The phrase that best sums up North Melbourne's approach to the AFLW grand final won't be seen on any club T-shirts this week.
In the immediate wake of last Sunday's epic preliminary final win over Adelaide, North players and staff snapped up merchandise from the club shop.
The simple T-shirt design in their shopping baskets features a kangaroo and the logo "just you wait and see", taken from the club song.
But a four-word directive from coach Darren Crocker - "just get s**t done" - provides a better explanation for their barnstorming finals series.
In the aftermath of their three-point loss to Adelaide late last month, North went to work on how they close out tight games.
"We've watched the vision of it over and over and over again. And it was hard to relive," defender Jasmine Ferguson said of that round-nine loss to the Crows.
"Then we've trained it, just to know what to do in that situation. And we've termed it 'just get s**t done' - Crock has given us the leeway, he knows and has the confidence in us.
"Crock does like his one-liners, or something simple that everyone can remember.
"He's always been good at coming up with them and it always sticks in your head."
In the last two minutes of Sunday's preliminary final, Adelaide did not look like breaking through the wall that North set up across their half-forward line.
It means the Kangaroos know if this weekend's grand final against the Brisbane Lions at Ikon Park is tight, they can indeed get it done.
"We knew - we all had belief - we could do it," said defender Sarah Wright.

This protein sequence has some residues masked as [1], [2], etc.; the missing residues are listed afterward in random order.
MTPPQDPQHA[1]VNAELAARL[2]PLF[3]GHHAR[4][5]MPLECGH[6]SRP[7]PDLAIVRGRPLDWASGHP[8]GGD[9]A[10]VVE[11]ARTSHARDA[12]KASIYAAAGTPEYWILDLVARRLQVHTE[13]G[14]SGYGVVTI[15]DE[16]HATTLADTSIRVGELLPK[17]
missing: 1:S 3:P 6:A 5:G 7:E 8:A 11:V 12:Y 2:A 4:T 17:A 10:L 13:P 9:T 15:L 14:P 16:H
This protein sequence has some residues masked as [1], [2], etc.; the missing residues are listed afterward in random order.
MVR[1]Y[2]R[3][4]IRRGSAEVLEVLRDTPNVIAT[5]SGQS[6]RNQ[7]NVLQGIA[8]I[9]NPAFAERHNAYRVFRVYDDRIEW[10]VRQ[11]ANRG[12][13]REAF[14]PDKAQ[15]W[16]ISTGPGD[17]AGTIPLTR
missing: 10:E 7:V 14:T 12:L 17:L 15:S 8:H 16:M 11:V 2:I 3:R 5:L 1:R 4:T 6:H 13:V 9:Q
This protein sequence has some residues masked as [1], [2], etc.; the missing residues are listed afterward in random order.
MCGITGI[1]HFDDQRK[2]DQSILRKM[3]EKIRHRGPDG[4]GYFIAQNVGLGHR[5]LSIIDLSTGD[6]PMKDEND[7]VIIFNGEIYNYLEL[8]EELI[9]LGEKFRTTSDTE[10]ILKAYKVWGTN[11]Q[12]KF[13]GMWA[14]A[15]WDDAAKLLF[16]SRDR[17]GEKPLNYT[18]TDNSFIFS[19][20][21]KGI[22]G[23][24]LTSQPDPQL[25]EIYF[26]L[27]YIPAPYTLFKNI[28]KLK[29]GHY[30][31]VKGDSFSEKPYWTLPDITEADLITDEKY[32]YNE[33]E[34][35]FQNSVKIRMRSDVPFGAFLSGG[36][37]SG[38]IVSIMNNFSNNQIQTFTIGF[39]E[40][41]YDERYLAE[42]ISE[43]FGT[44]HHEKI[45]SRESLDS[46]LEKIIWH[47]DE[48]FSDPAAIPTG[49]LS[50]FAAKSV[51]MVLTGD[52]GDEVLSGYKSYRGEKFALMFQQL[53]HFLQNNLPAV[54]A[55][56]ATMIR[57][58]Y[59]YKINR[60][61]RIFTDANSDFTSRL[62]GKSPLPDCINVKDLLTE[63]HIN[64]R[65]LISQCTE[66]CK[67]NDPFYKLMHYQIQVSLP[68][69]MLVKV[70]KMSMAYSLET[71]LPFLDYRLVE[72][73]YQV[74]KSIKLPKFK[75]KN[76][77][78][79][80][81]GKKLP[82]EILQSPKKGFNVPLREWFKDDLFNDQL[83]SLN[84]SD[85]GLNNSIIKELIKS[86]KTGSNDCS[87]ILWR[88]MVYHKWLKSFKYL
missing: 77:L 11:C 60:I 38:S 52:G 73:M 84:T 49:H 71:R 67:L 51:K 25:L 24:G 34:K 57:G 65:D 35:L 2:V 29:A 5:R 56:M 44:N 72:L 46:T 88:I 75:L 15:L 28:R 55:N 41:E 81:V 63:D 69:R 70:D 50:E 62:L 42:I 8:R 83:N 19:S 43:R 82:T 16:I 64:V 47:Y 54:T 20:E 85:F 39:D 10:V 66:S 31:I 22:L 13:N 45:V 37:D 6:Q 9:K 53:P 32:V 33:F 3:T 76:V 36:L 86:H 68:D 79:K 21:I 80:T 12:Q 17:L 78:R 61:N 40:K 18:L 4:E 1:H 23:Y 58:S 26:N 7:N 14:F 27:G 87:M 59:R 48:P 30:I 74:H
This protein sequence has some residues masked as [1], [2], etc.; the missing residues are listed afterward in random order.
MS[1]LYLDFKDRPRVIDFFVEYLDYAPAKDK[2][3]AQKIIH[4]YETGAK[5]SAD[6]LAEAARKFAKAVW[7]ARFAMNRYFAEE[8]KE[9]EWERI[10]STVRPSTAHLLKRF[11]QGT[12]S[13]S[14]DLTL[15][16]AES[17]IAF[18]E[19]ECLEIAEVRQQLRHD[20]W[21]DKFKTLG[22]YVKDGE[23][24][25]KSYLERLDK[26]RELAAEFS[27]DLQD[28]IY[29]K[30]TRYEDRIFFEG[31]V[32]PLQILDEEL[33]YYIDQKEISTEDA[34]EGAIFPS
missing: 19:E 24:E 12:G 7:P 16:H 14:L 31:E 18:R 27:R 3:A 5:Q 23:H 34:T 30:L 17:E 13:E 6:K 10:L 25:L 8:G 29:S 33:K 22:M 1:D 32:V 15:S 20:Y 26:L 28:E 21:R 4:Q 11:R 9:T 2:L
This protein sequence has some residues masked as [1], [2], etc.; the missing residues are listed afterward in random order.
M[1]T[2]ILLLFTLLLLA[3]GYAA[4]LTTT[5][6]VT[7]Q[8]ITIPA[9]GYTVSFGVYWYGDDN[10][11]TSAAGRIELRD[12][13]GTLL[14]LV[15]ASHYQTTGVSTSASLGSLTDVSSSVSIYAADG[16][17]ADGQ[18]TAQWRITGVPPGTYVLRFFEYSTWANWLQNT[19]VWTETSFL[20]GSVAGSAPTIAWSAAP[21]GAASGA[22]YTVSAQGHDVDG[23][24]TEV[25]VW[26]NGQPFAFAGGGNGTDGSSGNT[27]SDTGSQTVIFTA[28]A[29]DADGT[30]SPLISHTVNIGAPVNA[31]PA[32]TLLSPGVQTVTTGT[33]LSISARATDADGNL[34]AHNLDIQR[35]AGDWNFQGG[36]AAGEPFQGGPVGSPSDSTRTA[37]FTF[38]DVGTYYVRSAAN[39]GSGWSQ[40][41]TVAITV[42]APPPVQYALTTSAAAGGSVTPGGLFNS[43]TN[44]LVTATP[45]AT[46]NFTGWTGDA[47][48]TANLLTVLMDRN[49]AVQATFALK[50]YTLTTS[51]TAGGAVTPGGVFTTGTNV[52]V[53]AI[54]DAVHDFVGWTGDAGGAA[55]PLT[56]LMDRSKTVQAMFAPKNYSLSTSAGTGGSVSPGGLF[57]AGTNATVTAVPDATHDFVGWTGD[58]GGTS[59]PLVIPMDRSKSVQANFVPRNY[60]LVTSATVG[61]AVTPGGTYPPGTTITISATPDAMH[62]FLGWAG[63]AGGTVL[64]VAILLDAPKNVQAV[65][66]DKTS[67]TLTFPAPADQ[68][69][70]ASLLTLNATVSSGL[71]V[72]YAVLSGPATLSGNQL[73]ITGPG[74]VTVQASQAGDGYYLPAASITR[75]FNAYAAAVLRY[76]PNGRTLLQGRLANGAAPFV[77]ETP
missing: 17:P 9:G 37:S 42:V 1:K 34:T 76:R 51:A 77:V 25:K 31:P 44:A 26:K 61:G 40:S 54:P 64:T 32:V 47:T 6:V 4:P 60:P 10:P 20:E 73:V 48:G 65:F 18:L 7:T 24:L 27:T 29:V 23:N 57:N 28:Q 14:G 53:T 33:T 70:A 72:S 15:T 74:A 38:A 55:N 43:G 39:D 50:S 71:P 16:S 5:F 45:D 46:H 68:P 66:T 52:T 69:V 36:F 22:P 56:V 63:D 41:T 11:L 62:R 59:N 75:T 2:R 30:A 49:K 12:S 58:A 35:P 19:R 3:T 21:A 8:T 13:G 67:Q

"We just needed to stick to our system and it will come, and it showed on the weekend.
"Going into this weekend, if it is a close game we all have belief and back each other that we can get through it."
North started the finals series viewed as a step below the AFLW's 'big three' - Adelaide, Melbourne and Brisbane.
First they monstered Melbourne in a qualifying final to turn the series on its head, then Crocker noted after Sunday they've won two out of three.
One of the keys to Sunday's frenetic last couple of minutes was the total teamwork, with players normally further up the ground, such as Kate Shierlaw and Mia King, mighty in their efforts.
Then there's captain Emma Kearney, the only AFLW player to make all eight All-Australian teams.
"She is the most reliable person in our team. She is just a true legend," Ferguson said.
"She does not want to lose. We play some tackling games ... you do not want to be in the opposite team to her, because she will take your head off.
"We have all copped a brutal spray from her, but it's always for the best, she means it from the best possible part of her heart."
Australian Associated Press